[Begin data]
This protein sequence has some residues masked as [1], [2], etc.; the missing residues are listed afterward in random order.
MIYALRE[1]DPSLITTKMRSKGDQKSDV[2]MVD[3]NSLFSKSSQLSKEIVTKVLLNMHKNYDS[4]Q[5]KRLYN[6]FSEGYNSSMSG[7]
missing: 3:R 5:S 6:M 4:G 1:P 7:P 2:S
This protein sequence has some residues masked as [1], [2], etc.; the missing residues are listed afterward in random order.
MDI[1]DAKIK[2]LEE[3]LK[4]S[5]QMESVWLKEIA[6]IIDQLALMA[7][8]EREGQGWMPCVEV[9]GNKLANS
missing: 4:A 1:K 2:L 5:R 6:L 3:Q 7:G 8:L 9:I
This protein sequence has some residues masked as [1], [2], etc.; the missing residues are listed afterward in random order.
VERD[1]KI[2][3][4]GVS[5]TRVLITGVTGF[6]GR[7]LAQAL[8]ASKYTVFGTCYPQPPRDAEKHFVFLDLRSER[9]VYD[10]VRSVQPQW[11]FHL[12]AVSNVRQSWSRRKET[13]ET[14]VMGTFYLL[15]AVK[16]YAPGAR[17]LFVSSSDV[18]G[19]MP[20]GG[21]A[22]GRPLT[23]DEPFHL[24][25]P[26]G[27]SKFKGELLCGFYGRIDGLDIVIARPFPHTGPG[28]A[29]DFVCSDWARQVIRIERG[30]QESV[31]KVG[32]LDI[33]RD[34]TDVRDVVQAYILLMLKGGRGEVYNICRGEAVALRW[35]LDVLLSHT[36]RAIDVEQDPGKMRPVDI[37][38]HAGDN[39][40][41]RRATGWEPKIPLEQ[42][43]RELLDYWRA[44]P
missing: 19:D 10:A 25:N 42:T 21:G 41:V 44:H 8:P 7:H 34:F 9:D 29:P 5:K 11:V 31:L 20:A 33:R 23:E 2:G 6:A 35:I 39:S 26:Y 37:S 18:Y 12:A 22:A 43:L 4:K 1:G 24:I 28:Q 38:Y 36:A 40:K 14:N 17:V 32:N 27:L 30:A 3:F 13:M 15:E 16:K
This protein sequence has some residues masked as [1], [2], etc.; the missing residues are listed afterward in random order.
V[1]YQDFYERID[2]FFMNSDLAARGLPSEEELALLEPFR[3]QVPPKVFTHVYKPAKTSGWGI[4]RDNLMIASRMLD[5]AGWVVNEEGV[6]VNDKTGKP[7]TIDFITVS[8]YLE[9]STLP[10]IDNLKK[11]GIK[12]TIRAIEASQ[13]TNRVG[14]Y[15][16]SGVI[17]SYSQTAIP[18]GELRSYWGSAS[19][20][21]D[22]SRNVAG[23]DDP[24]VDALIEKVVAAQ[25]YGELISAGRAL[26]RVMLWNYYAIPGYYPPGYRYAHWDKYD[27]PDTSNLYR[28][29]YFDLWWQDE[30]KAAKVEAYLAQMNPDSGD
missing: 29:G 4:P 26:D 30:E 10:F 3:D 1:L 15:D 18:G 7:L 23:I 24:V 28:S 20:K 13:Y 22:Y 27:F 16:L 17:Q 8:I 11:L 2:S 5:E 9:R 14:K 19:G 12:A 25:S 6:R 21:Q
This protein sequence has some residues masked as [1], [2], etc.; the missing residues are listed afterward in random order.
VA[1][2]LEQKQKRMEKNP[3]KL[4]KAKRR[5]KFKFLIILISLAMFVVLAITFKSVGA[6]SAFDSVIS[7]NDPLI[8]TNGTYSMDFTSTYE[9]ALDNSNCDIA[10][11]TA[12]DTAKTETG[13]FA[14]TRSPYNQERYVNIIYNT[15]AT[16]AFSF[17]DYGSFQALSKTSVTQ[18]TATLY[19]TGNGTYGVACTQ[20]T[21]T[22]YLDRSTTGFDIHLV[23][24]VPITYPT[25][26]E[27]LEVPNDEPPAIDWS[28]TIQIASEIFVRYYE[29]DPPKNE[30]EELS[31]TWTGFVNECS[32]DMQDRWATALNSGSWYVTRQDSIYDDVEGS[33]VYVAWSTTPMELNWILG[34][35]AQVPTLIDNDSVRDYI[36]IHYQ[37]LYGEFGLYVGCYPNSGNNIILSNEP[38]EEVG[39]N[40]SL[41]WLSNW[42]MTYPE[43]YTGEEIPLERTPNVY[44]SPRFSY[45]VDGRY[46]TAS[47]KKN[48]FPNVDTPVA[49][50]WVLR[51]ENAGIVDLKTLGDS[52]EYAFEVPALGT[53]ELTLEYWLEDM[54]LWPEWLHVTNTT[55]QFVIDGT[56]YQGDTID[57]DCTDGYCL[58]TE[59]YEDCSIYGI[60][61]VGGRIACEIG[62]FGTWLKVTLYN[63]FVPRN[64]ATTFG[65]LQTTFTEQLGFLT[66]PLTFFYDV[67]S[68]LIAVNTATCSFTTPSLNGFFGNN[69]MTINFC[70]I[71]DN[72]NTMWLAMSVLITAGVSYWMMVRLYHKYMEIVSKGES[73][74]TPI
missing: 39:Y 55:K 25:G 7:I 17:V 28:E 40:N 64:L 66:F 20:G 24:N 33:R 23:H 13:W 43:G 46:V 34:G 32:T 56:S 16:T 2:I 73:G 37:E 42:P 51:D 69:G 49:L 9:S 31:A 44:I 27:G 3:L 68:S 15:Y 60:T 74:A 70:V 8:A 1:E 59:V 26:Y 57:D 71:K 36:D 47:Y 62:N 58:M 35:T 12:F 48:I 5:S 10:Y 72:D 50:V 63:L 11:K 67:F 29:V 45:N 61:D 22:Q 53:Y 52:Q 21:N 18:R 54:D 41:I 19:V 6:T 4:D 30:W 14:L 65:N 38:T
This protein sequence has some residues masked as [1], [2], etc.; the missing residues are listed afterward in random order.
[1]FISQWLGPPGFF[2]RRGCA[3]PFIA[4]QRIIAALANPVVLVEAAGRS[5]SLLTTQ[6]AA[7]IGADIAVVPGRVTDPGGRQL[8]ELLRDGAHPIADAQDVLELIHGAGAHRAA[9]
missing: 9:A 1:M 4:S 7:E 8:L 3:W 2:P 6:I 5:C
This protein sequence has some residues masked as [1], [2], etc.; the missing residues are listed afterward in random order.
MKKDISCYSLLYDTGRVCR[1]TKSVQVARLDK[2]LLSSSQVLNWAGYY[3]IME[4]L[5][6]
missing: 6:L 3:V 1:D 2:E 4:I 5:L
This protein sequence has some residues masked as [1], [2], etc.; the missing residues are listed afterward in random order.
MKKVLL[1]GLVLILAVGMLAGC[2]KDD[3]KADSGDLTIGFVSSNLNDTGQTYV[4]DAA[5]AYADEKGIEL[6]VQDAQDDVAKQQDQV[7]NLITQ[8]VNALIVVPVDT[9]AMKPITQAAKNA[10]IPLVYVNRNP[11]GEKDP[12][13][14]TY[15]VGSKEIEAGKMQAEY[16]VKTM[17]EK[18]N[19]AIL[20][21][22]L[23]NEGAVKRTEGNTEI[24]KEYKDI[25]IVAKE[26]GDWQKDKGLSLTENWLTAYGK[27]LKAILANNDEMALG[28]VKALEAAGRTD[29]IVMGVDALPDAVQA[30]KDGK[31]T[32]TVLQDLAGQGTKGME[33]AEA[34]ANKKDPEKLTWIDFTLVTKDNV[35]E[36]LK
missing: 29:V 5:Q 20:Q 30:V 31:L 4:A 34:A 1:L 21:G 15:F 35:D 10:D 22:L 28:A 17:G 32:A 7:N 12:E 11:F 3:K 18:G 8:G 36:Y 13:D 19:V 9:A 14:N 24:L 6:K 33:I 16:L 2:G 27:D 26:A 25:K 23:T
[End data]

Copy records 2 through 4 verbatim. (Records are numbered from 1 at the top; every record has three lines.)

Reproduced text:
This protein sequence has some residues masked as [1], [2], etc.; the missing residues are listed afterward in random order.
MDI[1]DAKIK[2]LEE[3]LK[4]S[5]QMESVWLKEIA[6]IIDQLALMA[7][8]EREGQGWMPCVEV[9]GNKLANS
missing: 4:A 1:K 2:L 5:R 6:L 3:Q 7:G 8:L 9:I
This protein sequence has some residues masked as [1], [2], etc.; the missing residues are listed afterward in random order.
VERD[1]KI[2][3][4]GVS[5]TRVLITGVTGF[6]GR[7]LAQAL[8]ASKYTVFGTCYPQPPRDAEKHFVFLDLRSER[9]VYD[10]VRSVQPQW[11]FHL[12]AVSNVRQSWSRRKET[13]ET[14]VMGTFYLL[15]AVK[16]YAPGAR[17]LFVSSSDV[18]G[19]MP[20]GG[21]A[22]GRPLT[23]DEPFHL[24][25]P[26]G[27]SKFKGELLCGFYGRIDGLDIVIARPFPHTGPG[28]A[29]DFVCSDWARQVIRIERG[30]QESV[31]KVG[32]LDI[33]RD[34]TDVRDVVQAYILLMLKGGRGEVYNICRGEAVALRW[35]LDVLLSHT[36]RAIDVEQDPGKMRPVDI[37][38]HAGDN[39][40][41]RRATGWEPKIPLEQ[42][43]RELLDYWRA[44]P
missing: 19:D 10:A 25:N 42:T 21:G 41:V 44:H 8:P 7:H 34:F 9:D 29:P 5:K 11:V 31:L 20:A 33:R 23:E 2:G 6:A 35:I 39:S 26:Y 37:S 18:Y 12:A 22:A 43:L 4:K 1:G 24:I 28:Q 38:Y 36:A 40:K 14:N 17:V 32:N 27:L 30:A 3:F 13:M 15:E 16:K
This protein sequence has some residues masked as [1], [2], etc.; the missing residues are listed afterward in random order.
V[1]YQDFYERID[2]FFMNSDLAARGLPSEEELALLEPFR[3]QVPPKVFTHVYKPAKTSGWGI[4]RDNLMIASRMLD[5]AGWVVNEEGV[6]VNDKTGKP[7]TIDFITVS[8]YLE[9]STLP[10]IDNLKK[11]GIK[12]TIRAIEASQ[13]TNRVG[14]Y[15][16]SGVI[17]SYSQTAIP[18]GELRSYWGSAS[19][20][21]D[22]SRNVAG[23]DDP[24]VDALIEKVVAAQ[25]YGELISAGRAL[26]RVMLWNYYAIPGYYPPGYRYAHWDKYD[27]PDTSNLYR[28][29]YFDLWWQDE[30]KAAKVEAYLAQMNPDSGD
missing: 29:G 4:P 26:D 30:E 10:F 3:D 1:L 15:D 18:G 7:L 23:I 24:V 28:S 20:K 13:Y 22:Y 27:F 16:L 17:Q 8:I 11:L 2:S 5:E 9:R 14:K 19:G 12:A 25:S 6:R 21:Q